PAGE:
Purpose: Macrophages are believed to promote choroidal neovascularization (CNV) in neovascular age-related macular degeneration (nvAMD); however, the underlying proangiogenic mechanism is poorly understood. Therefore, we examined this mechanism in proinflammatory macrophages derived from patients with nvAMD. Methods: Monocytes were isolated from patients with nvAMD and polarized to form an M1 proangiogenic phenotype. We then screened for the role of proangiogenic cytokines expressed by these macrophages, including TNF-α, VEGF, IL-6, IL-8, and IL-1β, using an ex vivo choroid sprouting assay and an in vivo rodent model of laser-induced CNV (LI-CNV). We also examined the value of inhibiting TNF-α inhibition with respect to reducing the proangiogenic effects of M1 macrophages. Finally, we analyzed the macrophage cytokine expression database to evaluate the feasibility of modulating the expression of TNF-α. Results: The cytokines above are expressed at high levels in patient-derived M1 macrophages. However, among the cytokines tested only TNF-α significantly increased choroid sprouting. Moreover, adoptive intravitreal transfer of M1 macrophages significantly increased LI-CNV, and blocking TNF-α abolished the proangiogenic effects of M1 macro-phages in both models. An analysis of cytokine expression revealed that >50% of TNF-α expression is determined by modifiable factors. Conclusions: Blocking TNF-α can reduce the proangiogenic effects of M1 macrophages in nvAMD. Thus, activated macrophages may represent a potential therapeutic target for altering TNF-α expression in nvAMD.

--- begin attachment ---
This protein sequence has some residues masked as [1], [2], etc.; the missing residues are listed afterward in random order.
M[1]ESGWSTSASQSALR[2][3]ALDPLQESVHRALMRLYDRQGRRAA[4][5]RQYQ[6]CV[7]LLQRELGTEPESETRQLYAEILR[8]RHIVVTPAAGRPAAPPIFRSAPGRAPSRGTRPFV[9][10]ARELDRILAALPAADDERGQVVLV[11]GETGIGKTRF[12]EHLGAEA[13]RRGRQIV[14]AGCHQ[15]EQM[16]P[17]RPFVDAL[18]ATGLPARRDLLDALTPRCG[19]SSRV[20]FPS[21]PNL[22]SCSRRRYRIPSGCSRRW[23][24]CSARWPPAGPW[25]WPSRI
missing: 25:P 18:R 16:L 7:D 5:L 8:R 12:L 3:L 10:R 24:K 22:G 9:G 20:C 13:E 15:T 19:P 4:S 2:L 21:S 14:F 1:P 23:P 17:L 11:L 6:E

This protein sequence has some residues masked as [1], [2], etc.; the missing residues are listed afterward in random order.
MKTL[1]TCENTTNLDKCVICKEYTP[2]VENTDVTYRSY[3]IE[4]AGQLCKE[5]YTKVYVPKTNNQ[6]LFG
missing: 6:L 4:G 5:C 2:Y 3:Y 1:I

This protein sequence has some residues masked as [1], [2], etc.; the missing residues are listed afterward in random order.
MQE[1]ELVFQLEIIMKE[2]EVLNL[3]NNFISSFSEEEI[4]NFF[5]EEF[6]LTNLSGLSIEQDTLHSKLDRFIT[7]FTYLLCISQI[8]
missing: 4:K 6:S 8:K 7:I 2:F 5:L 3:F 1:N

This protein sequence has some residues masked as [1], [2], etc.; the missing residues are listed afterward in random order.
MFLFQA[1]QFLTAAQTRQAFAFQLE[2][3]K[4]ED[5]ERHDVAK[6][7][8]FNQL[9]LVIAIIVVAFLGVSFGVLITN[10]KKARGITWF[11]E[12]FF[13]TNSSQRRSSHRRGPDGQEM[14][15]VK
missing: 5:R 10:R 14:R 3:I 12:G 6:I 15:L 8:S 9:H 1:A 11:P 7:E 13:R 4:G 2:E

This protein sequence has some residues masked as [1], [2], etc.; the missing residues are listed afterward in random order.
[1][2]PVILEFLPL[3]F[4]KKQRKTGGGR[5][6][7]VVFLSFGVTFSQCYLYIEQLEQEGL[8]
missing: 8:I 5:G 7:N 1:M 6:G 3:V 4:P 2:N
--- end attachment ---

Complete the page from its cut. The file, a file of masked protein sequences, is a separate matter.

|Original language||American English|
|Number of pages||10|
|State||Published - 2021|
Bibliographical noteFunding Information:
This study was supported in part by grants from the Israel Science Foundation (#1006/13) and the Israeli Ministry of Health (#9184). These funding sources had no role in study design, data collection and analysis, decision to publish, or preparation of the manuscript. The raw data used in this study will be made available upon reasonable request to the corresponding author at (firstname.lastname@example.org).
© 2021 Molecular Vision.